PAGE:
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Recently, I read with some amount of sympathy about the retail investors who lost money investing in Hyflux perpetual securities. For some of them, they lost six-figure sums and hard-earned money meant for their retirement.

For one particular couple who lost over $100,000, The Straits Times reported that the reason why they decided to invest in the ill-fated perpetuals was because Temasek had invested in Hyflux itself. This prompted the national investment fund to release a statement saying that it had exited its investment in Hyflux since 2006 – more than 13 years ago.

I like to believe that this couple aren’t the only ones that invested in Hyflux just because Temasek apparently had a stake in the water and power company. Over the years, I’ve overheard so many investors claim that a stock is a ‘safe’ or ‘good’ investment just because Temasek or some other big-name investor has a stake in it.

(On a side note, I find it paradoxically amusing that a few retail investors who are so confident of Temasek’s backing are the same ones who grumble about Temasek mismanaging their CPF monies. Except Temasek has stated that it doesn’t manage them.)

I mean if Temasek, Li Ka-shing, or Warren Buffett make an investment, surely they – and their phalanx of advisors and analysts — must have done their utmost due diligence, right?

Well, yes. When a big investor makes a multimillion or multibillion-dollar investment, you can be sure that they’ve done their research and analysis to the best of their ability before committing that amount of money. However, just because a big-name investor makes an investment, it doesn’t mean you have to follow suit. Why so?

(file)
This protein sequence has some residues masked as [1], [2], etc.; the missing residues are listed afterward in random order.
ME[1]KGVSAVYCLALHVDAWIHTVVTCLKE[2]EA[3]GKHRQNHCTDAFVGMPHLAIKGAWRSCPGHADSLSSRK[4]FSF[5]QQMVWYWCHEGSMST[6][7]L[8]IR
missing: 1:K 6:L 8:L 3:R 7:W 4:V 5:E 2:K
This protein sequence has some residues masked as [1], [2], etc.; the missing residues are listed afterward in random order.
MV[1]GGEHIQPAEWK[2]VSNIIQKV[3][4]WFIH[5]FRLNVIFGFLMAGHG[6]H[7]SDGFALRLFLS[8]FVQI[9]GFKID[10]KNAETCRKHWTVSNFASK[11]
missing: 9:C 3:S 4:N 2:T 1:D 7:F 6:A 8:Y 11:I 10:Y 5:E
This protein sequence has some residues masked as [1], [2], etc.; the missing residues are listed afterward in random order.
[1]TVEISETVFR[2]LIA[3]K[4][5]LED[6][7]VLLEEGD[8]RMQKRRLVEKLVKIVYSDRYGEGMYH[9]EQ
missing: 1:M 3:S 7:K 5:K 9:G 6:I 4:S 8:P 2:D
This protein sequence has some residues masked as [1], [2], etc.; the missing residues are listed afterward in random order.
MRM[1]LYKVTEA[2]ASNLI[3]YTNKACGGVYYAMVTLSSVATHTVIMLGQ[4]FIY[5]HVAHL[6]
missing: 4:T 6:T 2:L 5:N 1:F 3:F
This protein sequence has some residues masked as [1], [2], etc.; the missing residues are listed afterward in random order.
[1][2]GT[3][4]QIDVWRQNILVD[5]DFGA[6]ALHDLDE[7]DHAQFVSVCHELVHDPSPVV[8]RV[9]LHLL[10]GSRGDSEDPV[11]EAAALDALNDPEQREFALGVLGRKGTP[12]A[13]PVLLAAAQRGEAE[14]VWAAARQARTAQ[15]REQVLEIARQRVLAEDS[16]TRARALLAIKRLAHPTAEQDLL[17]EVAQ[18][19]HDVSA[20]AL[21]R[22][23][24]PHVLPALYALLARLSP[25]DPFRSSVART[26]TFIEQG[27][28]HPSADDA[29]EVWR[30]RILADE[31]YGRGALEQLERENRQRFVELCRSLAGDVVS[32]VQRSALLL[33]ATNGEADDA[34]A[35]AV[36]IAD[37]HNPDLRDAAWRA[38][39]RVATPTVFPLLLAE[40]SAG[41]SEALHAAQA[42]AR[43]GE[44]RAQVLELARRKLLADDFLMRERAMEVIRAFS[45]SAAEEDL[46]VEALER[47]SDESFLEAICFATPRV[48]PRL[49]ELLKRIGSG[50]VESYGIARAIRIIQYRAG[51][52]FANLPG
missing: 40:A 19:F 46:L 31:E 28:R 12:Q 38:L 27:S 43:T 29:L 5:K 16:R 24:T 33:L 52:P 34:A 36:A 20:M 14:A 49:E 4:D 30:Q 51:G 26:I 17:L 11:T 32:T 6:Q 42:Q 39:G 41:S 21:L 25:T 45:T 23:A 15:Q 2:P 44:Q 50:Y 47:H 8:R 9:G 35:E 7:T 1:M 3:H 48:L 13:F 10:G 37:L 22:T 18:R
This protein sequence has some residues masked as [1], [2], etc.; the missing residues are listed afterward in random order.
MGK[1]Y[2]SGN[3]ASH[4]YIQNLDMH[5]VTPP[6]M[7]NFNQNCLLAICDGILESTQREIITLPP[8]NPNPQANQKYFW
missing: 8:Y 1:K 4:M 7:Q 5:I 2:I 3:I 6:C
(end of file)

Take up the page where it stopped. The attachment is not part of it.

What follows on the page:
Here are five reasons why you shouldn’t buy a stock just because a big-name investor owns it:

1. You have different financial needs and goals

Warren Buffett is a multibillionaire and one of the richest men in the world, so you can be sure that he’s not investing to save up for his retirement. (Actually, I don’t think he’ll ever retire.) A business magnate is investing because he may have plans to do a hostile takeover of a rival company. A sovereign wealth fund is investing to grow a nation’s wealth and protect its national interests. All of them are investing for a range of different business, strategic, or economic reasons.

On the other hand, you have your own unique financial needs and investment goals. You could be investing because you want to prepare for retirement, or to grow a stream of passive dividend income, or to save up for your children’s education, or to fund a purchase a few years down the road. Therefore, what makes sense as an investment to a big investor may not necessarily make sense for you.

For example, if you’re looking for dividend income, then an investment in Apple may not be the most suitable for you since it pays such a low yield (~1.5%) – regardless of Buffett owning the stock. So always ask yourself whether a particular investment suits your individual needs and investment goals. If not, then it may be better to pass it up.

2. You have different risk tolerances

Everyone reacts to uncertainty differently. Some people love the thrill of exploring a new city, while others get a heart attack just because the taxi driver decided to take a different route to the office this morning.

Investors too have different tolerances to uncertainty and risk. Some investors have no qualms investing in a hyper-growth stock that may crash at the first sign of trouble. While others can’t bear the thought of losing any money at all and prefer sticking to safe investments like government bonds.

Ask yourself: How would you react if the value of your investment dropped by 5% in a year?

What if it dropped by 10%?

And what if it dropped by… 40%?

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